Today I met a young veteran of the Marine Corps who is also a retired New Jersey Firefighter. He was home in New Jersey when the towers went down and he put on his uniform and headed to the rubble to help with the recovery efforts. When we got involved in Iraq, he found himself in the two battles of Fallujah. “I loved it,” he told me. “It’s just like being at the beach, only everybody wants to kill you.” I joked, “I guess that was kind of the dynamic of what we were doing over there.”
“That’s war,” he said as he smiled.
He came home with PTSD and what he suspects is TBI (Traumatic Brain Injury). He was driving a colleague around in Manhattan and my co-worker asked how he ended up with a brain injury. “All of the percussion and explosions does it, as well as driving over IEDs in armored vehicles. It…” He trailed off and honked at the car in front of us, which was inexplicably stopped in the middle of an intersection, and then asked, “What were we talking about again?”
When he came home, his girlfriend told him about the VA and the services they have to offer. He had never before heard of them. She worked upstairs from the local office and had heard through people there that maybe they could help with some of the post-war issues he was struggling with. He got in touch with them, though found himself discouraged by their service over time. “It is easy to get ready to send guys off into war. Generals make decisions, they tell guys where to go and the government what to buy, and we go to war. I don’t think the VA was prepared for seeing all of us to come home, though, or were prepared to deal with everything we are going through.” He said that the process of dealing with PTSD and related disability claims has been grueling, and that his tests regarding his suspected TBI are constantly being pushed back due to ever-expanding waiting lists.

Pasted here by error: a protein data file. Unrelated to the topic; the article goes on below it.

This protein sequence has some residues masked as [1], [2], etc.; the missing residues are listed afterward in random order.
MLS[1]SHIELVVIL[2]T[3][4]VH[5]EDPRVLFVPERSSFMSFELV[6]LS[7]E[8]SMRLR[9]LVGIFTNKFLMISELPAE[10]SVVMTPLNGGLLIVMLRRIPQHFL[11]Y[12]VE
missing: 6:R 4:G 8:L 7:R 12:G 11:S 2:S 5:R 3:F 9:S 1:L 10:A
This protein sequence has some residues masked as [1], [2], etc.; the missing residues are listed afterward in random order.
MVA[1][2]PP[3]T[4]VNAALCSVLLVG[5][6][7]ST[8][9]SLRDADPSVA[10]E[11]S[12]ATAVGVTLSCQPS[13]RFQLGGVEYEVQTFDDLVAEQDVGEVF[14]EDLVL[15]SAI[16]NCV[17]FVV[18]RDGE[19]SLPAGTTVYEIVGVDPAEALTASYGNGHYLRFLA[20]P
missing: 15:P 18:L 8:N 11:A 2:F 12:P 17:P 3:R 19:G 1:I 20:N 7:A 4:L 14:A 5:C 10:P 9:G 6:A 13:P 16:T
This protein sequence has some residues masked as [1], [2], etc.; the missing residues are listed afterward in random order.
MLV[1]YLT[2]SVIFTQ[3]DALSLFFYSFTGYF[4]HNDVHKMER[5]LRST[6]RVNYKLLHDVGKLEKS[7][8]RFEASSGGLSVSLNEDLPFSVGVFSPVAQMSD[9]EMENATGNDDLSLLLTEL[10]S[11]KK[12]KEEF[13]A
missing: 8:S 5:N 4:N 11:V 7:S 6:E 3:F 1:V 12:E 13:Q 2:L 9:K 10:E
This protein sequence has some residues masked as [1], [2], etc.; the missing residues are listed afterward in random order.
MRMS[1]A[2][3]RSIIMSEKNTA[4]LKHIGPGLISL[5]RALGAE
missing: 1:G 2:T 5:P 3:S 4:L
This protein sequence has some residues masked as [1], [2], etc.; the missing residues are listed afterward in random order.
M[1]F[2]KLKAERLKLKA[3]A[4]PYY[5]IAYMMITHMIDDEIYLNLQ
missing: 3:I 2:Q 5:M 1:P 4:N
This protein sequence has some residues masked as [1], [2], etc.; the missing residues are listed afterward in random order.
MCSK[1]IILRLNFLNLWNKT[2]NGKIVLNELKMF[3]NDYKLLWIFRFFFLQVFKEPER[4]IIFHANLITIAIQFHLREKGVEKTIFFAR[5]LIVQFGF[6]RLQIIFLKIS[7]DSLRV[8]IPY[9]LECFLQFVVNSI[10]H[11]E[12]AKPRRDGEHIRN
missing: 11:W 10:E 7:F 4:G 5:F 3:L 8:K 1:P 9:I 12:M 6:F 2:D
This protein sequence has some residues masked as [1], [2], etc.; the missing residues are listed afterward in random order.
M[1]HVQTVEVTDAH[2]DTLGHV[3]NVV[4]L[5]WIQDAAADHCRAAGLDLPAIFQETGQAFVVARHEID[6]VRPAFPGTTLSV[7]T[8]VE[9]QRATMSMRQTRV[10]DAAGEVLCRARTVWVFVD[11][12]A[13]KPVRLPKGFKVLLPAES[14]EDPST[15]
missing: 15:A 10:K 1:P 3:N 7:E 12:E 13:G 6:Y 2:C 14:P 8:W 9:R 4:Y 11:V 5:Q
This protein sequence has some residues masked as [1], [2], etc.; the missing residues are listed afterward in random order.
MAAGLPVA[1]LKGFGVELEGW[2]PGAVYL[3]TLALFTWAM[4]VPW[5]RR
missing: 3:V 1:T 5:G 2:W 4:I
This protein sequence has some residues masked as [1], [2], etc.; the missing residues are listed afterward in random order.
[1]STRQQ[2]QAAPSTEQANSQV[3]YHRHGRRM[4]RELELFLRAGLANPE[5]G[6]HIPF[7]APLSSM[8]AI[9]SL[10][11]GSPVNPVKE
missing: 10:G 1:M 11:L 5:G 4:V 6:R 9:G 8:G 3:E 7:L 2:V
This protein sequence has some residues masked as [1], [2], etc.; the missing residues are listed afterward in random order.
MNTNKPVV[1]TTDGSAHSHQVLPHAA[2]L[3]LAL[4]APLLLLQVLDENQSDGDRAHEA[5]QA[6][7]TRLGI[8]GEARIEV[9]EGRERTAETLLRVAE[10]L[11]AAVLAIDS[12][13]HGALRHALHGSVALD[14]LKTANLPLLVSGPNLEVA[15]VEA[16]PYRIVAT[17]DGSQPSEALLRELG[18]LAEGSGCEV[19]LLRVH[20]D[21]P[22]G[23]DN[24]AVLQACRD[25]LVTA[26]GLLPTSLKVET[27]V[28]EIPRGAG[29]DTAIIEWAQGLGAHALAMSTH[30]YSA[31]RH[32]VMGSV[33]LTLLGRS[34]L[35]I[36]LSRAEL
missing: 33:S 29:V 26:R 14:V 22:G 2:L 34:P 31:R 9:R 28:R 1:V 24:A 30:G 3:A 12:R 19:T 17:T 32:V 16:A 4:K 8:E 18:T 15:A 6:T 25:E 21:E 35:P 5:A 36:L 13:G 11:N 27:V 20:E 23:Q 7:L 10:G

While he said that he appreciates what the VA does, he reiterated that he found himself perpetually frustrated with what he found to be a cumbersome and confusing series of processes. “And if I was frustrated before the shutdown, I am hopeless now.” He worries that while the shutdown is not immediately affecting benefits, any impact on staffing at the VA might put more pressure on the already strained process facing veterans in the midst of wading through the system. “You should see these computers,” he said. “They’re DOS based, where you still have to manually enter every input. It doesn’t give you a lot of confidence to see that when you are waiting and waiting and waiting to have your needs met.”
When I think of this—the very real strain that even the optics of the shutdown perpetuates—it makes me incredibly angry. I think of my father, a veteran who said very similar things about how this country pays lip service to the importance of taking care of those who fought for it, but then makes the process of support cumbersome and often counter-intuitive. I had been thinking a lot about how the shutdown affects some of our most venerable citizens, but had not fully considered the trials it presents for those who have served in our military.
This shutdown is not only creating complications for many, it is hurting some peoples’ lives. Worse, the architects of this debacle will not be held responsible in the way you or I would be. The worst that will happen is that those leaders responsible for it might lose their positions in elected office, which makes for a nearly surefire path to a higher paying job as a lobbyist. The same rules don’t apply to those who made this ongoing consequence-laden temper-tantrum happen that apply to you and me. If we were to mess up at our jobs so badly that we hurt people as a result, we would be penalized and in many circumstances put in jail. Politicians get rewarded by being afforded opportunities to move on to lucrative positions as lobbyists. There are no consequences for their actions. This system is rigged.